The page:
Marcos Maidana Is No Willie Pep

James FoleyCorrespondent IAugust 16, 2011

LAS VEGAS - DECEMBER 11:  (R-L) Marcos Maidana of Argentina connects with a right at Amir Khan of England during the WBA super lightweight title fight at Mandalay Bay Events Center on December 11, 2010 in Las Vegas, Nevada.  (Photo by Ethan Miller/Getty Images)
Ethan Miller/Getty Images

Marcos Maidana is known for two things: being a hard-hitting brawler with little regard for the sweet science and wearing a bizarre tattoo of a baby on his chest.

When the venerable Erik Morales withstood Maidana's relentless assault and exploited his lack of craft to salvage a majority decision loss in a fight he was supposed to lose by concussive knockout, many scholars, while praising the heart and skills of the old warrior from Tijuana, also took the opportunity to deride Maidana's technical shortcomings.

Maidana is an artless, savage brawler who will never be a world-class fighter is one common line of thought. He has become something of a litmus test for the up and coming boxers who actually do have a chance to enter the stratosphere of greatness, something more sacred than Maidana's role as a reliable provider of violent entertainment.

Are we correct in assuming Mr. Maidana’s ceiling or might we be too quick to dismiss him as no more than an unskilled laborer in a division of wunderkinds?

Maidana has been known to launch a wild, looping punch or two (hundred) and leaves himself fairly defenseless against fighters with quick enough hands to take advantage of the momentary windows. He's not the most fundamentally sound boxer, at times literally just walking into punches, either forgetting or not caring to keep his guard up.

He doesn't move well around the ring, he basically plods forward and stalks and allows his more assertive opponents to dictate the pacing and flow. How can Ring magazine even justify his lofty number three ranking at junior-welterweight, one of the most loaded divisions in boxing?

There are two major assets Maidana brings with him into the ring: power and heart.

He proved he’s not one of those monster punchers with a glass jaw when he ran it back against Victor Ortiz after being knocked down thrice, wounded and legless in the second round. He rallied to take control of the fight with an aggressive attack that took full advantage of Ortiz' own defensive inadequacies.

Maidana’s signature power was on full display as Ortiz resigned rather than subject himself to more of it. He staged a similar late comeback against Amir Khan, but it was too late, and Khan too resilient in that moment. Maybe a more efficient, polished fighter could have found an avenue to that frail chin when the fateful seconds ticked by in the tenth round as Khan looked to be a punch away from dreamland.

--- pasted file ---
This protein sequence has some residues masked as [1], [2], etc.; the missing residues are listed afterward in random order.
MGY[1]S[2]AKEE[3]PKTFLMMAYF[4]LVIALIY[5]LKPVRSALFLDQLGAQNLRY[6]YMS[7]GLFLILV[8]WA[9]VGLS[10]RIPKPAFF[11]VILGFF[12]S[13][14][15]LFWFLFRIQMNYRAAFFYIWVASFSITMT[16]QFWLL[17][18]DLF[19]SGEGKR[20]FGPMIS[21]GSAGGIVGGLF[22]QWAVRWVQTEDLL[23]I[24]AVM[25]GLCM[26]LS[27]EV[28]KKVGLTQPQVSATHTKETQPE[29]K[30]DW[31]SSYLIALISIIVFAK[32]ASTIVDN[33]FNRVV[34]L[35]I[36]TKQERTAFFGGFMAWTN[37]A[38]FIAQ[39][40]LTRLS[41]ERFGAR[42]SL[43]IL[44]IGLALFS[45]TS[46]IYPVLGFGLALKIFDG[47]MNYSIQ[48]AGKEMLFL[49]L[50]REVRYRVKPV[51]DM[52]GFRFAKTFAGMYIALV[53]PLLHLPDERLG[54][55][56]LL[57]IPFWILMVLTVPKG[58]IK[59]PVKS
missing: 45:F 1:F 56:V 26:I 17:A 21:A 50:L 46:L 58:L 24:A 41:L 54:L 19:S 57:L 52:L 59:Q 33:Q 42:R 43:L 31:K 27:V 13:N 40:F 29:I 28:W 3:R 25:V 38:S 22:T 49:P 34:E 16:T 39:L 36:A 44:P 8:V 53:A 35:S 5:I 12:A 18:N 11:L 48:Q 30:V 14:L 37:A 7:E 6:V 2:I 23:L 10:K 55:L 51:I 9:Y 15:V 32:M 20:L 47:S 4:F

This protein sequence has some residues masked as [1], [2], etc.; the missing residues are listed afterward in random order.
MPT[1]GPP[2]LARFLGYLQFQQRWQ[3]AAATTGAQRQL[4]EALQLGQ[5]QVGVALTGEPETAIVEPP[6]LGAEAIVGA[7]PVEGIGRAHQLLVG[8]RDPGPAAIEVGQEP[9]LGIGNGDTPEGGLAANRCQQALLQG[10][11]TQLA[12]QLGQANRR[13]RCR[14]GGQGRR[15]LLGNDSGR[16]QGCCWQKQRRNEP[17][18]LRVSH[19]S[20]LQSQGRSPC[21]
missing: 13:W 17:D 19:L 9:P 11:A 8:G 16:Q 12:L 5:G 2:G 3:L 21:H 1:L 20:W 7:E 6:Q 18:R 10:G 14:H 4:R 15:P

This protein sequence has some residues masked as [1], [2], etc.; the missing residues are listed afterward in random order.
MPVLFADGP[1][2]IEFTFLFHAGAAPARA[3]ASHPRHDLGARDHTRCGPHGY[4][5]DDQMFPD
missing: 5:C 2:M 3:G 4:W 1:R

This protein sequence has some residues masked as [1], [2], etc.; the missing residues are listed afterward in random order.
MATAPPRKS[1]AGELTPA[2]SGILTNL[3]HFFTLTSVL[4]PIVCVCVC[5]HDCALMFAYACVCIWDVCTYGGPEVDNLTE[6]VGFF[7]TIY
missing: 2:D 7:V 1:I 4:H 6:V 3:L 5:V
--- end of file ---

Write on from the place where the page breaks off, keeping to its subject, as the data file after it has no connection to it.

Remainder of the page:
But few would have the stamina and will to battle back from the vicious liver-shot that sent Maidana reeling to the canvas in the first round to even be in a position to win the fight.

“Heart” is one of those funny labels that gets tossed around a lot in this sport whenever any fighter overcomes even the most infinitesimal piece of adversity in or out of the ring. The very essence of the fight game is facing adversity…when you hear “he was getting horribly out-boxed, trailing big on the cards and rallied to knock his guy out. Such heart”…that doesn’t quite equate to what Maidana does.

The beating he was taking in the second round against Ortiz or the sick liver-shot that floored him early against Khan…to fight back from those types of situations, when a lot of guys would’ve packed it up and conceded to the better man….there’s no doubting the magnitude of the pulsating orb behind the mysterious infant on Maidana’s chest.

Maidana again enters the ring as an underdog to one of Golden Boy’s rising stars when he takes on Robert Guerrero on August 27th.

Win or lose, Maidana doesn’t have to worry about his place in the pecking order. He is firmly entrenched in his role as gatekeeper in a division full of young up-and-comers looking to prove themselves and move on to bigger and better things. He makes fan-friendly, action fights and he’s beatable.

However, the intriguing thing to me about Maidana is this: the qualities he lacks can be taught. The qualities he possesses cannot. With veteran trainer Rudy Perez at the helm, the architect of Marco Antonio Barrera’s transformation from young brawler to world-class boxer-puncher, maybe we shouldn’t write the guy off so soon.

With all the intangibles Maidana brings to the table, a little craft could go a long way.

So often in this sport, guys are unable to overcome significant gaps in talent or athleticism. They wilt when the going gets tough and don’t take the risks that are necessary to turn the tide, letting their opponents dictate the pace and sweep rounds on cruise control. Maidana embodies a fighter.

He comes at you for twelve rounds and he packs striking one-punch power. You can hurt him and you probably will, but he’s not going away so get ready for a long night. He’s a man who either brings out the greatness in his opponent or exposes their weaknesses.

Some of it is power. Some of it is ability to recover and the courage to go forward. And some of it is just attitude. Morales, immediately after losing a close, majority decision to Maidana, acknowledged that he probably lost a close fight.

Then seconds later, apparently reconsidering, Morales defiantly stated that actually he thought he had won and suggested a rematch. Maidana marched right over and grabbed the microphone: “Anytime. Tomorrow.”